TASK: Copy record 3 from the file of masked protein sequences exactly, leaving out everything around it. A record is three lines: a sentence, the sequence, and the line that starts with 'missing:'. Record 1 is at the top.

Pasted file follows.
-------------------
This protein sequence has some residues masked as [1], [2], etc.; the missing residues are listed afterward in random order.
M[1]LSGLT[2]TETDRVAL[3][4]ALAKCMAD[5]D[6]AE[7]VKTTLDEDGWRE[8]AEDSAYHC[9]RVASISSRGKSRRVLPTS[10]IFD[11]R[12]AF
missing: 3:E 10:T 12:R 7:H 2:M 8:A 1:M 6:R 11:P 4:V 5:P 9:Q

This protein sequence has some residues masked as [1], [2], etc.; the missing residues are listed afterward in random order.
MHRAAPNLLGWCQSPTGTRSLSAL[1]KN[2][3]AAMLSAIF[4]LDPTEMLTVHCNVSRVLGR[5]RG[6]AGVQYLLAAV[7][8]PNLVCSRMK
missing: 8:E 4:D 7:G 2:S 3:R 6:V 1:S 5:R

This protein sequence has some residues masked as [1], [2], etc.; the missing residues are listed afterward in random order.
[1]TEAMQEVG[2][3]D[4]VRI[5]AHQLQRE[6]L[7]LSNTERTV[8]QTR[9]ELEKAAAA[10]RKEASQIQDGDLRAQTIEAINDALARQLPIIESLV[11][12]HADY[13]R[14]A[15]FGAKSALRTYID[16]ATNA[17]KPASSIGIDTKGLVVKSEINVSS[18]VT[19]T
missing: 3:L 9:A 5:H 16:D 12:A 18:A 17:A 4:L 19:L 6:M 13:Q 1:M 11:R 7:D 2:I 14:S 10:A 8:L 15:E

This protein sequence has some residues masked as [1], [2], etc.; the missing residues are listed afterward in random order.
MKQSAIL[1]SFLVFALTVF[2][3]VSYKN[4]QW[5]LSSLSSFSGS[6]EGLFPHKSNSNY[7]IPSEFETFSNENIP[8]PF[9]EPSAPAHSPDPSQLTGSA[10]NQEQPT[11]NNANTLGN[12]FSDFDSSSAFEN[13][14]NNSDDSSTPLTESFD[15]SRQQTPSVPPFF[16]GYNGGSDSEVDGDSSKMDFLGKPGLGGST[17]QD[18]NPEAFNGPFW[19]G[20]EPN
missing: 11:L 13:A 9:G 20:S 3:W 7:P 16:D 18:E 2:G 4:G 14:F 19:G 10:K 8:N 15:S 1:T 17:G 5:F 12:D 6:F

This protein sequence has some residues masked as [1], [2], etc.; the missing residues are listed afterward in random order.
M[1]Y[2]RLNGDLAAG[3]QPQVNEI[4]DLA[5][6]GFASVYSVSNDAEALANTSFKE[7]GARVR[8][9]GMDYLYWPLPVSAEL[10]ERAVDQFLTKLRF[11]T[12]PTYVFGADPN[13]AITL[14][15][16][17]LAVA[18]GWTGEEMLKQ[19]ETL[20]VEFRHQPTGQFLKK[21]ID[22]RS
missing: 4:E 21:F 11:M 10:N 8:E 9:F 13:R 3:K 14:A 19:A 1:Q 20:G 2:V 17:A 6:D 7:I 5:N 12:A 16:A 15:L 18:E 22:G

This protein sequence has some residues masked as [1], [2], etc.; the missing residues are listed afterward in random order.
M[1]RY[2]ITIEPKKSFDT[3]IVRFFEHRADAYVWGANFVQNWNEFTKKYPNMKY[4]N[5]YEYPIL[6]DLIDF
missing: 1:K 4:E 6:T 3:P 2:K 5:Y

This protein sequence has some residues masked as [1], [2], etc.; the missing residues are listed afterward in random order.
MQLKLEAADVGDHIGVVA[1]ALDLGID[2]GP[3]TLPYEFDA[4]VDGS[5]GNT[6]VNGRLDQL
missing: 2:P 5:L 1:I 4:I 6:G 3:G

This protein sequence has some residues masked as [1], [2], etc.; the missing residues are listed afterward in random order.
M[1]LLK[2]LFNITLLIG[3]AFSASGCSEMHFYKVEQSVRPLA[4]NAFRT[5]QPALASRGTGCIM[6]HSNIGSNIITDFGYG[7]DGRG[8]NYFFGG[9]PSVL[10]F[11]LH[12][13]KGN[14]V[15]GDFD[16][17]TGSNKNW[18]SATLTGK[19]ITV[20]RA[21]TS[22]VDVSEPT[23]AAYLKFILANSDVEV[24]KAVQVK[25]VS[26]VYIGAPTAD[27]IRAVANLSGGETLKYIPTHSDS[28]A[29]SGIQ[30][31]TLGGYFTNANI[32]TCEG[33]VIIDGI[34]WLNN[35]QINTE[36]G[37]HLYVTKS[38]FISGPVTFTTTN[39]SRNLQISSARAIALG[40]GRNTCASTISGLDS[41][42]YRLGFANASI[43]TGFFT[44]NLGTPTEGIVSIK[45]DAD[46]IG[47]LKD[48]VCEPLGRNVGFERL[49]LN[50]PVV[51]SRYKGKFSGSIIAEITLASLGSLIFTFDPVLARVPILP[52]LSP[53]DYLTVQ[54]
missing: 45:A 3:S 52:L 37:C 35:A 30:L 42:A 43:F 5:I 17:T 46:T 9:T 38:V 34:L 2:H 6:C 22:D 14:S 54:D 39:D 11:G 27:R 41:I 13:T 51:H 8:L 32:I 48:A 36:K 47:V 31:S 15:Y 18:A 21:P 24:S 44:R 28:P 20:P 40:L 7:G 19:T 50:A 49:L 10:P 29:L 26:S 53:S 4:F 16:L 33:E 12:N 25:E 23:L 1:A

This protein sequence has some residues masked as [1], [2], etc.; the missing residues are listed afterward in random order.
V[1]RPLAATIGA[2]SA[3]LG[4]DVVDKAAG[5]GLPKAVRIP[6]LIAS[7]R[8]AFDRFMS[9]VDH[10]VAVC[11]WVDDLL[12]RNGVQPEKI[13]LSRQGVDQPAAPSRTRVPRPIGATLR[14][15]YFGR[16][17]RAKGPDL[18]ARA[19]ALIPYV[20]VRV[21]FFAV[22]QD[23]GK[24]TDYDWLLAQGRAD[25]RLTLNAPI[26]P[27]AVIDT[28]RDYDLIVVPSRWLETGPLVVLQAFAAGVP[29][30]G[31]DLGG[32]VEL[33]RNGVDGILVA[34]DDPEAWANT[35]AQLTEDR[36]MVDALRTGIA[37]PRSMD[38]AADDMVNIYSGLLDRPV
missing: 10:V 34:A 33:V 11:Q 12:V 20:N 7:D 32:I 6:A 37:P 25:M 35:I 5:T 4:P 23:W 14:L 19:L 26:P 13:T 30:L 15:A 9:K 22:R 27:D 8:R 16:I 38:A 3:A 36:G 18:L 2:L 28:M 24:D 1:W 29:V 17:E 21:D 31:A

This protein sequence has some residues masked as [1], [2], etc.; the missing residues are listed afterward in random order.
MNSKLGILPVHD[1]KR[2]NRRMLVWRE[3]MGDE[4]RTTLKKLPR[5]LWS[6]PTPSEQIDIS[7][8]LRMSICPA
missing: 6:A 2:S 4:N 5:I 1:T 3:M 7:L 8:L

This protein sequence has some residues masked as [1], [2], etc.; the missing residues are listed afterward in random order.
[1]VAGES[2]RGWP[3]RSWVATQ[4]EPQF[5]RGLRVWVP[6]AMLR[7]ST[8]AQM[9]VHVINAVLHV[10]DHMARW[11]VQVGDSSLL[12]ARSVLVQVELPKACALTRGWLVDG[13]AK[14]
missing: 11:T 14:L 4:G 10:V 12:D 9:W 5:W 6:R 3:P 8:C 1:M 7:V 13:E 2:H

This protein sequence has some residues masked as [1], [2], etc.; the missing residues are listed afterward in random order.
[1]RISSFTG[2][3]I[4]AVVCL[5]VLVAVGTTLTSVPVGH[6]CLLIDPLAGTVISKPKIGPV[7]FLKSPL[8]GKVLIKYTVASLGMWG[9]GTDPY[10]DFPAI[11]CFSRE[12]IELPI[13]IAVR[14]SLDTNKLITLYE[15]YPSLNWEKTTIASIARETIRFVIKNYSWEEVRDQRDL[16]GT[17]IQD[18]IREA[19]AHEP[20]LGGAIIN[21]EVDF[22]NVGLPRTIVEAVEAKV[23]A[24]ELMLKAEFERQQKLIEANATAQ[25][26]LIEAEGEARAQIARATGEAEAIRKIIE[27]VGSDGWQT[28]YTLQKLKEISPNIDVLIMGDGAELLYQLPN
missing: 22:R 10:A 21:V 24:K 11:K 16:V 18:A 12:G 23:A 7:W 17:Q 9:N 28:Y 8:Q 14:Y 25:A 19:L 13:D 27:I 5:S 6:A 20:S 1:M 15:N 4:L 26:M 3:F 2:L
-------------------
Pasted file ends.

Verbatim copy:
This protein sequence has some residues masked as [1], [2], etc.; the missing residues are listed afterward in random order.
[1]TEAMQEVG[2][3]D[4]VRI[5]AHQLQRE[6]L[7]LSNTERTV[8]QTR[9]ELEKAAAA[10]RKEASQIQDGDLRAQTIEAINDALARQLPIIESLV[11][12]HADY[13]R[14]A[15]FGAKSALRTYID[16]ATNA[17]KPASSIGIDTKGLVVKSEINVSS[18]VT[19]T
missing: 3:L 9:A 5:H 16:D 12:A 18:A 17:A 4:L 19:L 6:M 13:Q 1:M 11:R 7:D 2:I 14:S 10:A 8:L 15:E